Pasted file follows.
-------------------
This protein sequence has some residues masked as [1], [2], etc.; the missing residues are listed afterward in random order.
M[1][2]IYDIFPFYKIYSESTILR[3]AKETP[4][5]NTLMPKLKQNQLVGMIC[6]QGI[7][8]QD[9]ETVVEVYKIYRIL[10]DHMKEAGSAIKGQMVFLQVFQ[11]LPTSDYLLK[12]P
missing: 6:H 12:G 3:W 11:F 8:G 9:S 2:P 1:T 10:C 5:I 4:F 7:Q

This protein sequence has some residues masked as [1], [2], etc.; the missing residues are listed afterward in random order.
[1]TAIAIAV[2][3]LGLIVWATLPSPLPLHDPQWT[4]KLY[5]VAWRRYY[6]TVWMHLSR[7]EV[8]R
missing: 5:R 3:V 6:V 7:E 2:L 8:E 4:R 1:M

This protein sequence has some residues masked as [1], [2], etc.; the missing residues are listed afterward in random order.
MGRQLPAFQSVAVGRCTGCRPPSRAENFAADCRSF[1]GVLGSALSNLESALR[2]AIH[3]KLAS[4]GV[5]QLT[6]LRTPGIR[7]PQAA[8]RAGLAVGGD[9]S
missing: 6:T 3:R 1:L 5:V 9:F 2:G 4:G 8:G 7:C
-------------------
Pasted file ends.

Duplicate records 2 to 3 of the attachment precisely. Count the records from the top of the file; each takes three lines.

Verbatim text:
This protein sequence has some residues masked as [1], [2], etc.; the missing residues are listed afterward in random order.
[1]TAIAIAV[2][3]LGLIVWATLPSPLPLHDPQWT[4]KLY[5]VAWRRYY[6]TVWMHLSR[7]EV[8]R
missing: 5:R 3:V 6:V 7:E 2:L 8:E 4:R 1:M

This protein sequence has some residues masked as [1], [2], etc.; the missing residues are listed afterward in random order.
MGRQLPAFQSVAVGRCTGCRPPSRAENFAADCRSF[1]GVLGSALSNLESALR[2]AIH[3]KLAS[4]GV[5]QLT[6]LRTPGIR[7]PQAA[8]RAGLAVGGD[9]S
missing: 6:T 3:R 1:L 5:V 9:F 2:G 4:G 8:G 7:C